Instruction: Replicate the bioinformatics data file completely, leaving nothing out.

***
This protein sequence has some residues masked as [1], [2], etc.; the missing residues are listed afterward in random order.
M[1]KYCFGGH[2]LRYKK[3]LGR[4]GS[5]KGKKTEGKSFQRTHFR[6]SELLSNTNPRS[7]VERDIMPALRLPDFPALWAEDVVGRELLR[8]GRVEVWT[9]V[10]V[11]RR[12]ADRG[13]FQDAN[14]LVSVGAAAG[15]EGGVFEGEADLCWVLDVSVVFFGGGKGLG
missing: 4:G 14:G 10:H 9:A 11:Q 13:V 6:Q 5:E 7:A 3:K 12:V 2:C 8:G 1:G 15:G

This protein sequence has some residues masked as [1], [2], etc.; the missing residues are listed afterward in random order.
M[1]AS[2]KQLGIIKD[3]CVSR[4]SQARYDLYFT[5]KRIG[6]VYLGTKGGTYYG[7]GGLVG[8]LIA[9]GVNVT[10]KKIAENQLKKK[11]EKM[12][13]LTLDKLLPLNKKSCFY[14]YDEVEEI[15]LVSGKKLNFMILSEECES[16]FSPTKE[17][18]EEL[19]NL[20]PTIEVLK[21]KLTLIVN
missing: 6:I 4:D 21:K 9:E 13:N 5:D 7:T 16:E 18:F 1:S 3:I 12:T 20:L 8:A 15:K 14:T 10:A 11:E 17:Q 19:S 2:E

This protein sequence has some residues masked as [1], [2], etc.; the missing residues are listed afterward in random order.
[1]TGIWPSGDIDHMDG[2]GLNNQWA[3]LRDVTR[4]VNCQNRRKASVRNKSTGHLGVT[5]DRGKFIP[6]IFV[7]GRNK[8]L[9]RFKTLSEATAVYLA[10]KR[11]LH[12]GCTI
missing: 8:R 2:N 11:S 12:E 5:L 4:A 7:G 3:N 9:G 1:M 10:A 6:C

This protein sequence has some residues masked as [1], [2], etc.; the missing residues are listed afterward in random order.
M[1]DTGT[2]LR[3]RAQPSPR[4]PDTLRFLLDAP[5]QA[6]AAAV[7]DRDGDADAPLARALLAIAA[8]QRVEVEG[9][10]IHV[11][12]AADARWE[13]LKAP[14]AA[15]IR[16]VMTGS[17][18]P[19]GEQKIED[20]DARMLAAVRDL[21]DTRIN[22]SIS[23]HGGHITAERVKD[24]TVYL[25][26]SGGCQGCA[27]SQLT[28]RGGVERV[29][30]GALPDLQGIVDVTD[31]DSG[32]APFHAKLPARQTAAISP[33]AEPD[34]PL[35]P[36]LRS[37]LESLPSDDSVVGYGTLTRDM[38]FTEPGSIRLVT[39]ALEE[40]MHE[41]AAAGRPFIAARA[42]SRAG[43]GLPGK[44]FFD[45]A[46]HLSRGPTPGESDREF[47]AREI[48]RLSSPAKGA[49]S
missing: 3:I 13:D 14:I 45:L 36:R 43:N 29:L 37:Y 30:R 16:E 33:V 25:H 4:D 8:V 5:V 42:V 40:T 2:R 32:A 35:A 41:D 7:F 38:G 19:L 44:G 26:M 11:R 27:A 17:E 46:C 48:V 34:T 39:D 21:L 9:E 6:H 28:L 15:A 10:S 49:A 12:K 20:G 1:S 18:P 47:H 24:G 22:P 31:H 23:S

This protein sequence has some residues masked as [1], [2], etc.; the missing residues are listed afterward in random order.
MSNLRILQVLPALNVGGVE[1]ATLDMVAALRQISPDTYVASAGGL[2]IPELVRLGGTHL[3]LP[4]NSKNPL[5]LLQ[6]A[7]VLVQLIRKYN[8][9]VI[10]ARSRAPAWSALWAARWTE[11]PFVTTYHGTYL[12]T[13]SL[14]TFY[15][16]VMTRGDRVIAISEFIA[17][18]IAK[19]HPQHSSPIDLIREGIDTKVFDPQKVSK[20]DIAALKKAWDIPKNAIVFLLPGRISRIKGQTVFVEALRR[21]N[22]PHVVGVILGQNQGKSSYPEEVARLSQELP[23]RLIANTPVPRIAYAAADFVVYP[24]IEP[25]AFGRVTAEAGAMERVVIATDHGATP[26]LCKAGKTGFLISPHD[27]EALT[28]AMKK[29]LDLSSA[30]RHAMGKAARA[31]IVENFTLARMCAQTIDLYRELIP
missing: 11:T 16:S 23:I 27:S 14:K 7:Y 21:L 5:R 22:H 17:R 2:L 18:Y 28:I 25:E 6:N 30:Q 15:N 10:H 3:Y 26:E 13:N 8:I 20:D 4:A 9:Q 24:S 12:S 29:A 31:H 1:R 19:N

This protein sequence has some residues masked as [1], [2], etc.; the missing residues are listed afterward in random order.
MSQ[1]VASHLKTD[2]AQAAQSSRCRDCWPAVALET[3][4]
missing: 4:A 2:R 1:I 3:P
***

This protein sequence has some residues masked as [1], [2], etc.; the missing residues are listed afterward in random order.
M[1]KYCFGGH[2]LRYKK[3]LGR[4]GS[5]KGKKTEGKSFQRTHFR[6]SELLSNTNPRS[7]VERDIMPALRLPDFPALWAEDVVGRELLR[8]GRVEVWT[9]V[10]V[11]RR[12]ADRG[13]FQDAN[14]LVSVGAAAG[15]EGGVFEGEADLCWVLDVSVVFFGGGKGLG
missing: 4:G 14:G 10:H 9:A 11:Q 13:V 6:Q 5:E 7:A 3:K 12:V 2:C 8:G 1:G 15:G

This protein sequence has some residues masked as [1], [2], etc.; the missing residues are listed afterward in random order.
M[1]AS[2]KQLGIIKD[3]CVSR[4]SQARYDLYFT[5]KRIG[6]VYLGTKGGTYYG[7]GGLVG[8]LIA[9]GVNVT[10]KKIAENQLKKK[11]EKM[12][13]LTLDKLLPLNKKSCFY[14]YDEVEEI[15]LVSGKKLNFMILSEECES[16]FSPTKE[17][18]EEL[19]NL[20]PTIEVLK[21]KLTLIVN
missing: 6:I 4:D 21:K 9:E 13:N 5:D 7:T 16:E 18:F 1:S 3:I 12:T 20:L 8:A 15:K 14:T 10:A 11:E 17:Q 19:S 2:E

This protein sequence has some residues masked as [1], [2], etc.; the missing residues are listed afterward in random order.
[1]TGIWPSGDIDHMDG[2]GLNNQWA[3]LRDVTR[4]VNCQNRRKASVRNKSTGHLGVT[5]DRGKFIP[6]IFV[7]GRNK[8]L[9]RFKTLSEATAVYLA[10]KR[11]LH[12]GCTI
missing: 8:R 2:N 11:S 12:E 5:L 4:A 7:G 3:N 9:G 1:M 10:A 6:C

This protein sequence has some residues masked as [1], [2], etc.; the missing residues are listed afterward in random order.
M[1]DTGT[2]LR[3]RAQPSPR[4]PDTLRFLLDAP[5]QA[6]AAAV[7]DRDGDADAPLARALLAIAA[8]QRVEVEG[9][10]IHV[11][12]AADARWE[13]LKAP[14]AA[15]IR[16]VMTGS[17][18]P[19]GEQKIED[20]DARMLAAVRDL[21]DTRIN[22]SIS[23]HGGHITAERVKD[24]TVYL[25][26]SGGCQGCA[27]SQLT[28]RGGVERV[29][30]GALPDLQGIVDVTD[31]DSG[32]APFHAKLPARQTAAISP[33]AEPD[34]PL[35]P[36]LRS[37]LESLPSDDSVVGYGTLTRDM[38]FTEPGSIRLVT[39]ALEE[40]MHE[41]AAAGRPFIAARA[42]SRAG[43]GLPGK[44]FFD[45]A[46]HLSRGPTPGESDREF[47]AREI[48]RLSSPAKGA[49]S
missing: 3:I 13:D 14:I 45:L 36:R 43:N 29:L 37:Y 30:R 16:E 33:V 25:H 4:D 8:V 5:V 42:V 40:T 2:R 32:A 35:A 41:D 7:F 38:G 19:L 44:G 26:M 11:R 27:A 17:E 46:C 48:V 34:T 39:D 21:L 9:E 6:H 28:L 15:A 10:S 49:A 12:K 20:G 1:S 18:P 47:H 24:G 22:P 31:H 23:S

This protein sequence has some residues masked as [1], [2], etc.; the missing residues are listed afterward in random order.
MSNLRILQVLPALNVGGVE[1]ATLDMVAALRQISPDTYVASAGGL[2]IPELVRLGGTHL[3]LP[4]NSKNPL[5]LLQ[6]A[7]VLVQLIRKYN[8][9]VI[10]ARSRAPAWSALWAARWTE[11]PFVTTYHGTYL[12]T[13]SL[14]TFY[15][16]VMTRGDRVIAISEFIA[17][18]IAK[19]HPQHSSPIDLIREGIDTKVFDPQKVSK[20]DIAALKKAWDIPKNAIVFLLPGRISRIKGQTVFVEALRR[21]N[22]PHVVGVILGQNQGKSSYPEEVARLSQELP[23]RLIANTPVPRIAYAAADFVVYP[24]IEP[25]AFGRVTAEAGAMERVVIATDHGATP[26]LCKAGKTGFLISPHD[27]EALT[28]AMKK[29]LDLSSA[30]RHAMGKAARA[31]IVENFTLARMCAQTIDLYRELIP
missing: 11:T 16:S 23:I 27:S 14:K 7:Y 21:L 5:R 22:H 17:R 2:L 18:Y 28:I 25:E 6:N 30:Q 15:N 10:H 3:Y 26:E 13:N 8:I 20:D 4:A 9:Q 24:S 12:S 29:A 31:H 1:R 19:N

This protein sequence has some residues masked as [1], [2], etc.; the missing residues are listed afterward in random order.
MSQ[1]VASHLKTD[2]AQAAQSSRCRDCWPAVALET[3][4]
missing: 4:A 2:R 1:I 3:P